stabilizing snapshot  incur unnecessary large overhead (in terms of time, space and
communication) practically always, since networks are fairly failure-free. Local checking
detects faults quickly, and it can be done, as we show in this paper, with only a small
increase in communication cost. Secondly, as mentioned above, there are many protocols
that are locally checkable but not locally correctable (e.g., spanning tree construction and
topology update [27, 20, 21, 22]). In these cases we are forced to use other techniques —
Even though resetting an entire network may seem drastic and inefficient, there is
evidence that this is not the case.For instance,consider routing protocols.The stabilization
which is the time that takes for many protocols to compute their results anyhow, even after
being started in a good state. Empirical results also support the claim that resets perform
quite well in practice. Specifically, DEC SRC’s AN-1 network  employs a variant of
global reset for dealing with topology changes (by making a reset request whenever a
link fails or comes up).
failures very fast . The reason is that usually the routing protocol only operates for a
small fraction of the time at a node; the remaining processing is devoted to forwarding
data. During a reset, however, no data forwarding is done; all processing and bandwidth is
devoted to the reset. The moral from the AN-1 experience is that reset schemes work well
for smallsizednetworks;for larger networks,the sameapproachshouldwork if the routing
protocol is hierarchical  and each level is reset independently.
The main result of this paper is a precise description and statement of the method of
local checking and global reset. We provide formalization, analysis, and code. We believe
that in doing so we contribute something thatwill help both theoreticians and practitioners.
We remark that the ideas of local checking and global reset are not new; for instance, the
stabilizing spanning tree protocol of  uses local detection, and Arora and Gouda  use
?The AN-1 designers found that the protocol recovered from link
?The AN-1 reset is performed using a version of Finn’s unbounded counter protocol .
802.1 protocol overcomes this problem by using timers. To get rid of fictitious IDs even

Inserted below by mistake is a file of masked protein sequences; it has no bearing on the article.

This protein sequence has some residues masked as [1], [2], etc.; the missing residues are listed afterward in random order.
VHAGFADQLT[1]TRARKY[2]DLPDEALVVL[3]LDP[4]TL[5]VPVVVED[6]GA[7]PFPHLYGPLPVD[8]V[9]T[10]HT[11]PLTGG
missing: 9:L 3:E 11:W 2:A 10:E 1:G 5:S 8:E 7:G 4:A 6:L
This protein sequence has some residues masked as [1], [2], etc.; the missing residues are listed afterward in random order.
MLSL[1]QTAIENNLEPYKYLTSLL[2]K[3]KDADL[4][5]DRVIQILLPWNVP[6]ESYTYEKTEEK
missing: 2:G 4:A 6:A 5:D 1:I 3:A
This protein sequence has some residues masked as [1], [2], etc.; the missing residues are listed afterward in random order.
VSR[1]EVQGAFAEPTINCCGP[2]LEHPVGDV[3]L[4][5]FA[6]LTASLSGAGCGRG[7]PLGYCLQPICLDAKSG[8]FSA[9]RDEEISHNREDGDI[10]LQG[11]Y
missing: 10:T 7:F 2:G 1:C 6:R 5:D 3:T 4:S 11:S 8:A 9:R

in worst cases, the timeout periods are large always. By contrast, our protocol uses reset,
and its stabilization time is proportional to actual network delays (which are in most cases
significantly smaller the worst possible). In  we show that if the local predicates have
a certain structure, then local checking can be done by having each node periodically send
its state toits neighbors (without the needto implementlocalsnapshots).The spanningtree
algorithm has this structure and so the resultant protocol is quite simple.
Another application is topology update. Many existing networks [19, 20] use sequence
numbers to broadcasttopology information to all nodes.If the counter being usedever gets
tothemaximumvalue,a large timeoutisusedfor recovery.We propose thatinsteadof these
large timeouts, global reset can be used. Similarly, the AN-1 network  uses a simple
“large counter” to reset the network after topology changes . This simple reset is more
efficient than the stabilizing reset protocols but is vulnerable to counter errors. The AN-1
designers have suggested  that stabilizing reset could be used to reset the simple reset
protocol when the local predicates of the simple reset protocol are violated.
We believe that all of the above provides strong indications that the idea of self-
stabilization by local checking and global reset is a viable practical technique, as well as a
convenient theoretical tool.
86-0078, ARPA/Army contract DABT63-93-C-0038, ARO contract DAAL03-86-K-0171,
IBM. The second author is also supported by NSF contract 9225124-CCR, AFOSR-ONR
author was done while in MIT. The fourth author was partially supported by by NSF Pres-
idential Young Investigator Award CCR-91-58478 and funds from Texas A&M University
College of Engineering.
We would like to thank Nancy Lynch, Mark Tuttle and Shay Kutten for their crucial
comments and suggestions.